July 2007

I just finished a book by Geoff Dyer, Yoga for People Who Can’t Be Bothered to Do It. It was on the “recommended” shelf at a local bookstore, Olsson’s Books. Intrigued, I picked it up; it’s a quick read. It’s not a self help or yoga book – rather, it’s basically a collection of 11 essays by Dyer on his various travels around the planet. It involves quite a bit of drinking and getting stoned, but he does meet a lot of people. His writing is at a level or two above what you might think from the previous sentence, and many of the essays/chapters are quite humorous. My favorite essay/chapter is #7, “The Despair of Art Deco” – mainly for his hysterical rendering of his quest for a mouse-free hotel room. Dyer tells about his travels to New Orleans, Chicago, and South Beach (chp 7), but also Cambodia, Libya, Thailand, etc. This book is also the first time I got a good explanation of the “Burning Man Festival” in the Southwest.


Jasper Fforde 1 smallI went to see Jasper Fforde give a talk tonight at Politics and Prose Bookstore in Washington, D.C.. [Dylan went with me, but spent the time playing chess on my pda.] I’ve read the first book in Fforde’s Thursday Next series (“The Eyre Affair“), and I loved it. This talk was about the fifth book in that series, Thursday Next, First Among Sequels. Mr. Fforde is a great speaker – extremely funny and engaging. I can’t wait to find the time to read all the books in this series (as well as his other series, “Nursery Crimes”).

At the end of his talk, he signed books for people. I sure am glad we sat on the floor at the front (against a bookcase); the place was packed with hundreds of people. I was about the 5th person in line, and by the time I got through the line was out the door.

Anyway, when I got to the front, Mr. Fforde asked me if he should make it out to anyone. I replied, “a signature is fine – unless you already know who I am”. He (and his partner) then started reciting names, hoping to land on mine. After about 15, he stopped and she asked “So what is your name”? “John”, I replied. “Darn. That was an easy one, how’d I miss that?” Then he smiled so I could take his picture.
Jasper Fforde 2 small

fly robot A team at Harvard lead by Robert Wood has created a fly-like robot that really flies like, er, a fly. It only weighs 60 milligrams. It’s just a start, since it has no onboard power nor can it be controlled (it flies on a tether to keep it straight). But it does fly! Future uses for such flybots (besides the obvious espionage uses) include the ability to fly into areas to detect toxins, etc. Neat.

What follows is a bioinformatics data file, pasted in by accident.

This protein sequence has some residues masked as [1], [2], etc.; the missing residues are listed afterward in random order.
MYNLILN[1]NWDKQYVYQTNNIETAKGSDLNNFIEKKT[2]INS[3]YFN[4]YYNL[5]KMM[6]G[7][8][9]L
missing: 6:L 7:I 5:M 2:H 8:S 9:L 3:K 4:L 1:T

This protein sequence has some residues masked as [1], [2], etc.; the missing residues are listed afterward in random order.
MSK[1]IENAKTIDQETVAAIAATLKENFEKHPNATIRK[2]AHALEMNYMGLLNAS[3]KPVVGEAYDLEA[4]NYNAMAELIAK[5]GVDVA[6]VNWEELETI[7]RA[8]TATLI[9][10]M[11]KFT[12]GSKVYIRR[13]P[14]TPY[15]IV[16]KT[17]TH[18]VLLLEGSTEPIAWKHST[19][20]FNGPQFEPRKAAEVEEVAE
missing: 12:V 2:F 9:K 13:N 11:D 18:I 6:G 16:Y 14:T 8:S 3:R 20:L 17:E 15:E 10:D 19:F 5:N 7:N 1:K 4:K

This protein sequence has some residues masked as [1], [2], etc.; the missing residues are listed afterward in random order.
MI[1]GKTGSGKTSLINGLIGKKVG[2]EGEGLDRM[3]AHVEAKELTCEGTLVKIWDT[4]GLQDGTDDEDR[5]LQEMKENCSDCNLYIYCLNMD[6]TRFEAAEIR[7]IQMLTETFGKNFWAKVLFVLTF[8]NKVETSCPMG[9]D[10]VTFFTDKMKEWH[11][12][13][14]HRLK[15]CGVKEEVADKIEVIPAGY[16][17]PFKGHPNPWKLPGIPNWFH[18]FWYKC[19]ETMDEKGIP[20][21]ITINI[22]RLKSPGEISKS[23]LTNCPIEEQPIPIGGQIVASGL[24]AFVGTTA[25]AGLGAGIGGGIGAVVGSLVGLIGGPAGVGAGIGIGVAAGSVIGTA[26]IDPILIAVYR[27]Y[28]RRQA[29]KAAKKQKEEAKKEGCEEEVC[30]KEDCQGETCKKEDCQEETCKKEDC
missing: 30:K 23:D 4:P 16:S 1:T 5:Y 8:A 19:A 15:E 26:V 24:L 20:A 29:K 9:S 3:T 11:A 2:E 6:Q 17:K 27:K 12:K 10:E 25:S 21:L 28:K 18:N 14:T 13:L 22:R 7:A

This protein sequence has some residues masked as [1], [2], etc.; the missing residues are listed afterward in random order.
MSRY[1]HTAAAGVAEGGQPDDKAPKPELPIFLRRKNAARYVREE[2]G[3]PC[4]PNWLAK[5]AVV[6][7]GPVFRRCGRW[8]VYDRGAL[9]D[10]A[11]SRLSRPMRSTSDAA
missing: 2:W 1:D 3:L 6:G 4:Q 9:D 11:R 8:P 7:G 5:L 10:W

aircrash seatPopular Mechanics did a study of airplane crashes, and determined that you are 40% more likely to survive a crash in the back of the plane vs. sitting up front. Move to the back of the plane!

Francis Collins

Last night I went to a lecture/signing by Dr. Francis Collins for his book, The Language of God: A Scientist Presents Evidence for Belief, at Olsson’s Books in Arlington, VA. Dr. Collins is the counterpoint to Dr. Richard Dawkins, (See my previous blog post) who recently wrote The God Delusion. While Dawkins is still an atheist, and Collins was once, Collins is now a Christian. Dr. Collins’ discussion about how he came to his belief in God, and how he reconciled this with his belief in science was very interesting. Dr. Collins was prompted by his work with patients (and their religious beliefs) to explore various faiths. He read up on Islam, Judaism, Budism, etc. and was most enticed by Christianity. While it may seem that Dr. Collins believes in “mere” Theistic Evolution, his pronouncement that he is a Christian (and believes that Jesus was also God) shows that he has more of a belief in a personal God (also evidenced by his statement that he prays).

Unlike Creationists (and those thinly-disguised Creationists, “Intelligent Design” fans), Dr. Collins has no problem reconciling his belief in God (and Jesus, and the Bible) with Science (specifically, Evolution). To paraphrase Dr. Collins: “It’s perfectly reasonable to believe that God created man by creating the Universe, and letting Man come into being via evolution. Yeah, it took billions of years to happen, but to God that’s an eyeblink.”

Dr. Collins did touch on the “anthropic principle”, which basically states that the fundamental physical constants of the universe are fined-tuned to exactly support life. Some theorists have proposed that this can be explained away by the concept of a “multiverse”, with an infinite number of parallel universes. If you have an infinite number of universes, then obviously at least *one* of them will result in physical constraints that support life as we know it. I did appreciate Dr. Collins comment that a belief in a “multiverse” (something that can never be proven or tested) is no different than a belief in a God that created our (anthropic) universe.

A question was asked of Dr. Collins: Does he believe in God because it is “useful” or because it is “true”; or rather which of these qualities is more important? Dr. Collins unequivocally stated that it must be “truth”. A belief in God merely because it is “comforting” to believe (and thus be part of a network of like-minded people) would not work for him; he must also believe that it is true.


Next Page »